An Unsettling Equilibrium

August 6, 2015

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For the past six quarter, roughly since fiscal policy went into gridlock with sequestration and quantitative easing (post QE1) proved ineffective, the four sectors of the US economy have had extremely stable balances. The household sector is roughly zero, the corporate and foreign balances (think foreign business competition) are both about 2.8 percent, and the government deficit is near 5 percent. The household sector is the passive member of this crowd as it has no surplus to spend and can’t force the others to lend. Government is in hibernation until the election. We do believe an all Republican government will expand the deficit, while a Clinton election will maintain the current standoff–but nothing happens for at least another year when the polling outlook is clearer. The onus for growth appears to lie with corporate decision makers–which in large part means if, when and where multinationals decide to invest.

Multinational corporations are now like sovereign entities. They have the ability to pick and choose whose rules and regulations they will operate under. The thing they value most is stability, as they have learned through history that they can adapt to most any set of tax laws or regulations via lobbying and avoidance so long as the shifts are small. That is why they often thrive during periods of political gridlock and sometimes favor nations with totalitarian, but stable, regimes. It has been the uncertainty about Greece in Europe, Abenomics in Japan, the corruption campaign and economic rebalancing in China, and knock-on effects of all this for the emerging markets that has stifled growth. No one runs fast into a dark room.

In America today, investors are concerned with the anti-business stance of government–from both the right and left. A rising tide of regulation appears number one in generating uncertainty and higher costs. Many would be happier if immigration laws were looser, repatriation of foreign profits were easier, and trade was more free and open. None of this seems likely soon. The Trans Pacific Partnership (TPP) hit another snag this week. The Ex-Im Bank and repatriation are both hostage to ongoing negotiations about the transportation bill, which was given another short term extension. We see no resolutions of these matters before the next election.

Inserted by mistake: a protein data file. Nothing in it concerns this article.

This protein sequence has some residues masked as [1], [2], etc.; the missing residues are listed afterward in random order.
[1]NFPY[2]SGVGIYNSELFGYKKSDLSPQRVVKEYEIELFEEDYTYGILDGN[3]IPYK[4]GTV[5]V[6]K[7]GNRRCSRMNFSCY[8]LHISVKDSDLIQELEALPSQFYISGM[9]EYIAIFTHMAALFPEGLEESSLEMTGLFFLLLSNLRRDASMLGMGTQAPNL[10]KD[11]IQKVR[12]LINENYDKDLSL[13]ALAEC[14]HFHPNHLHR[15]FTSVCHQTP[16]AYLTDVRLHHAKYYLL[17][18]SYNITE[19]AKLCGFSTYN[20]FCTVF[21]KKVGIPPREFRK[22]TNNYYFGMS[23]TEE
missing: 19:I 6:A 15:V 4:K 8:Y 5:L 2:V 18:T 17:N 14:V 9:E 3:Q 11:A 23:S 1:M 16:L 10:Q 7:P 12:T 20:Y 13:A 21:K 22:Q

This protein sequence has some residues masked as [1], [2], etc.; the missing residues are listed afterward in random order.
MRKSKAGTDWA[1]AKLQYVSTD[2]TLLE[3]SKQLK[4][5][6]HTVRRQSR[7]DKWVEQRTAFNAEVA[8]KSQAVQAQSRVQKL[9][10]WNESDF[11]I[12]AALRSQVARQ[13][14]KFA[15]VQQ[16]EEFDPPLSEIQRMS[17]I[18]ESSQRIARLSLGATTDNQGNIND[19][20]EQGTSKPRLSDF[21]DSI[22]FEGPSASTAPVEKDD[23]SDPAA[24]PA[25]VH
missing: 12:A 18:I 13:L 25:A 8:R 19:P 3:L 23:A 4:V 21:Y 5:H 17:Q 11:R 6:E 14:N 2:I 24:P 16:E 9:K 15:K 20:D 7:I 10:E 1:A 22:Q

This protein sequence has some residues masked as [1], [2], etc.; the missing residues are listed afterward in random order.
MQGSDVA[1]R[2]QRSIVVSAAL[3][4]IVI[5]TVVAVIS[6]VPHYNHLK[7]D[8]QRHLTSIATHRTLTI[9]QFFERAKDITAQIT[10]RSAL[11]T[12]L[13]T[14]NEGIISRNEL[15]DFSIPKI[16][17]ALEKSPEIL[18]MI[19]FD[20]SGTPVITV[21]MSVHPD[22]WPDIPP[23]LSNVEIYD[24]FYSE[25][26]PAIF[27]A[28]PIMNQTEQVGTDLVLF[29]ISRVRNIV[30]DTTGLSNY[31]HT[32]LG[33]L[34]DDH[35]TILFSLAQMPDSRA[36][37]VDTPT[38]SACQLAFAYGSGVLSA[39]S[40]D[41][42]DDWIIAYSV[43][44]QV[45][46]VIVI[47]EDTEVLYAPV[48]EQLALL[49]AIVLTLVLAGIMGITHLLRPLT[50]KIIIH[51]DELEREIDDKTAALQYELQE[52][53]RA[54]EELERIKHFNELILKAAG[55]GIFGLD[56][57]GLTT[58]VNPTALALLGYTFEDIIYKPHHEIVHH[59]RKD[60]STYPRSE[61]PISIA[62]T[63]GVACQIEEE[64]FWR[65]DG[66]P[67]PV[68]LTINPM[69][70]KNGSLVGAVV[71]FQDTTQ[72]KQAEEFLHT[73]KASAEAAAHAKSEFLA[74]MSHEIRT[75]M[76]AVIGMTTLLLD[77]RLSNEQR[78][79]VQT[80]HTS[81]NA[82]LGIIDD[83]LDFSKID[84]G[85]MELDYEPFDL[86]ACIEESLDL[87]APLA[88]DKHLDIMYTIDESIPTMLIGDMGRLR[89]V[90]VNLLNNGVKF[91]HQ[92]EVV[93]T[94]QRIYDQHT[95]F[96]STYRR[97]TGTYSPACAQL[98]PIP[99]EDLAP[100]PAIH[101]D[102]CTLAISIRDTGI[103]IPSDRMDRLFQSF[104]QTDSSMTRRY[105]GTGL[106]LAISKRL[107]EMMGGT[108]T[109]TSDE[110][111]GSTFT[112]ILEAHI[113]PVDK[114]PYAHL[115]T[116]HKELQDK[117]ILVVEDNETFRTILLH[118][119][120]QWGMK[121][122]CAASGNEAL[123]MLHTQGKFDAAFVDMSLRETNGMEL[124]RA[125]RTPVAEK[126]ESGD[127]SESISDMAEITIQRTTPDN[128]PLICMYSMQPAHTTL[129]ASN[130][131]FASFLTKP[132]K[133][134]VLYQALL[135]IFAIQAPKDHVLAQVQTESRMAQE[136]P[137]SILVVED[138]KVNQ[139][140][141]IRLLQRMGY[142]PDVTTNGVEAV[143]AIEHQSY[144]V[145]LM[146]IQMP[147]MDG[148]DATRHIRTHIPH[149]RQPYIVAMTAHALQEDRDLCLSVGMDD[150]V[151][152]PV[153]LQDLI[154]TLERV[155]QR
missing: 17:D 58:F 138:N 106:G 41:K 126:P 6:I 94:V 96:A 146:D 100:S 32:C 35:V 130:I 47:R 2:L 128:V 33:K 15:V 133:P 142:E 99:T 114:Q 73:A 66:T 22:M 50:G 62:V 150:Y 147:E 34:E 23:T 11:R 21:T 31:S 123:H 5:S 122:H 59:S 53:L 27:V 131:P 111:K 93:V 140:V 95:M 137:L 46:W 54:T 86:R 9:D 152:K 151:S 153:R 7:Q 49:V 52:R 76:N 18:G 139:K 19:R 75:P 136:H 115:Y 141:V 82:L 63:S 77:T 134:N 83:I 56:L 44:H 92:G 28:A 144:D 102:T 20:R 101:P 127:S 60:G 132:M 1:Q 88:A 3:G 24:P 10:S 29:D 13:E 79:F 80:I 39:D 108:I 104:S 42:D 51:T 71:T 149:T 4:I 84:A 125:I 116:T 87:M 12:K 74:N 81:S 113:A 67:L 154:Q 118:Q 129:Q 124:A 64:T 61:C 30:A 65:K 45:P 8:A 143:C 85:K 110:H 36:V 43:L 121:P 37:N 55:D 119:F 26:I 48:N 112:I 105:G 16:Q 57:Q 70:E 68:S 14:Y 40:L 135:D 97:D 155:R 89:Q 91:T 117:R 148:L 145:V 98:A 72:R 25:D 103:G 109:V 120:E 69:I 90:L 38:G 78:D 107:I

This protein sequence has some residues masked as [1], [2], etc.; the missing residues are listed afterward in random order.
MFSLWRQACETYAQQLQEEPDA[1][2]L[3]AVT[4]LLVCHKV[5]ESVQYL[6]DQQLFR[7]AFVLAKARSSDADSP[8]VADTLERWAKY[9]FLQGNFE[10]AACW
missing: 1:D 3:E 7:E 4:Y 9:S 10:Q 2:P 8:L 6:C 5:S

Meanwhile, foreign competitors are at the beginning of the same grinding improvement the US saw after 2009. Despite beggar thy neighbor devaluations, there is little shift in export growth anywhere–and rather an ongoing shrinkage of international trade as the emerging markets bear the brunt of the ongoing global correction. Just as it has taken a long time for wages to firm up in the US due to slack, we expect it will be years before commodities producers absorb the slack created by new technologies called out in response to formerly high prices. Commodities producers play the role of unskilled labor in our global economy.

Equity Breeds Psychology

As we see it, the global economy is waiting for marching orders from someone, but the leaders are still stuck in a committee meeting. Ideas like the Marshall Plan, the Space Race, the Great Society, the rise of the Baby Boom, defeating the Evil Empire, the technology boom around Y2K, the expansion of Japanese mercantilism throughout Asia, the establishment of the Eurozone, the emergence of China–these were big overarching themes that businesses could get their teeth into and invest with confidence. They all had identifiable backers–be it a government edict from a strong leader or the momentum of an unstoppable reality whether demographic or revolutionary. Certainty (even misplaced certainty, like the housing bubble) underpins confidence, investment and growth. Growth generates profits as rising revenues outstrip stickier costs leading to wealth and an increased ability and desire to undertake profitable, but risky, investments.

Bottom line, we see little certainty anywhere–and without it, we basically see more of the same until a leader appears. The trump card of this millennium was China, but that story is changing.

The preceding is an abridged version of a commentary for McVean Trading and Investments, LLC and has been reposted here with permission of the author.

The ideas and opinions expressed in this blog are those of the author, and they should not be perceived as investment advice or as any other kind of advice.

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